Fatty acids: Omega 3 and 6 essential fatty acids are derived from sources such as fish oil, flax oil, and vegetable oils, and they have mild anti-inflammatory effects on the skin (omega 3), as well as help to decrease skin dryness and improve the epidermal skin barrier (omega 6). They have to be given for 1-3 months before a beneficial effect is seen. An oral mixture of omega 3 and 6 fatty acids appears to be ideal for treatment of allergic dermatitis in dogs, and there are multiple combination products manufactured for pets, available in capsule, powder, liquid, or chewable tablet form. Fatty acids also work synergistically with antihistamines to help reduce allergic skin inflammation and itching. They may not be appropriate for use in pets with other medical disorders such as pancreatitis or clotting problems. The suggested dose of fish oil for allergic dogs is 180 mg EPA/10#. Improvement of epidermal ceramides (the skin lipid barrier) may occur by feeding a diet rich in the omega 6 fatty acid linoleic acid. Feeding pets a diet already enriched in essential fatty acids (such as Royal canin Skin Support, Hill’s J/D, or Purina DRM) is actually an easier and more effective way to deliver the appropriate doses and balanced ratios of fatty acids.
Topical Lipids: Recent research has shown that a major contributing factor for atopic dermatitis in humans and dogs is an abnormal skin barrier. Defective lipids in the skin increase the dryness of allergic skin and allow increased penetration of allergens through the skin layers. In addition to oral fatty acid therapy, several topical lipid replacement products have been developed for animals. Dermoscent Essential 6 spot on contains linoleic acid, Douxo brand spot ons, sprays, and shampoos contain phytosphingosine, and several shampoos and sprays made by Dechra Veterinary Products contain ceramides. Although more studies are needed in dogs, preliminary investigations of these topical therapies have shown encouraging improvements in symptoms as well as decreased skin dryness in treated animals.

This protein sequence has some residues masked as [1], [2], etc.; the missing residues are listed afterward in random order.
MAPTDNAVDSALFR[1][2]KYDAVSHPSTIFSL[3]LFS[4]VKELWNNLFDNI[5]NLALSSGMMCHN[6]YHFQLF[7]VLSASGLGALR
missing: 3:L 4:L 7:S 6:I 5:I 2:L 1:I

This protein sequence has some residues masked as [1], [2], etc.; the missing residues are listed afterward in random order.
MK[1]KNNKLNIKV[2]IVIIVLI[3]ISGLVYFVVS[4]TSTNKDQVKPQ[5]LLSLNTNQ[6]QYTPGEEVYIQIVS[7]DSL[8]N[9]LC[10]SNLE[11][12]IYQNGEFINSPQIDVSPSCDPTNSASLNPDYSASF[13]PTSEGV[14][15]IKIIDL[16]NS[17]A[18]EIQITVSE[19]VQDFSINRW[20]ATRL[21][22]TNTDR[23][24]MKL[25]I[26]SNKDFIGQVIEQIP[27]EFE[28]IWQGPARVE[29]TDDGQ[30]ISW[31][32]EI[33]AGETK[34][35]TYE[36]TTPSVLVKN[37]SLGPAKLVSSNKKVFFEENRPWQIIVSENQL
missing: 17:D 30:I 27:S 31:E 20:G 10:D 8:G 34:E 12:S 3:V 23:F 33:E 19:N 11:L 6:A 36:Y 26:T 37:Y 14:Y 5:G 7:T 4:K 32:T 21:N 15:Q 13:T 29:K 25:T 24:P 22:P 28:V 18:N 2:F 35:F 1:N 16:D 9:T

Steroids: Injectable or oral steroids such as cortisone or prednisone have many pros and cons in the treatment of allergies in pets. They are inexpensive and work quickly and effectively to reduce itching, and for short term use they are relatively safe. However steroids have numerous side effects, such as increased thirst, increased urination, increased hunger, and weight gain. With prolonged use at high doses, steroids cause liver enlargement and increased liver enzymes, and can cause high blood pressure and kidney disease, weakened muscles and ligaments, infections of the skin and bladder, and thinning of the skin and hair loss. Animals that are treated with long-term steroids should have physical examinations, bloodwork and urine testing regularly to monitor for side effects, and other options to treat their allergies and to reduce their dependence on steroids should be tried.
Non-steroidal immune modulators/ immunosuppressants:
Cyclosporin (brand name Atopica) is an oral medication which can be used as a non-steroid way to reduce allergic skin inflammation and itching. It is more expensive than steroids and is helpful in approximately 80% of allergic dogs to control itch. Cyclosporin is given orally daily for 4-6 weeks, then the dose and frequency is slowly decreased to the lowest possible dose needed for comfort (some dogs need it daily, and in some the dose can be reduced to every 2-3 days). Cyclosporin has fewer side effects than steroids, but because it is still an immunosuppressive drug (it is the same medication used to prevent organ transplant rejection in humans), regular physical examinations with bloodwork and urine testing should be performed in pets on long term treatment. Potential side effects include vomiting and diarrhea, and more rarely skin or internal infections and benign growths on the skin or gums.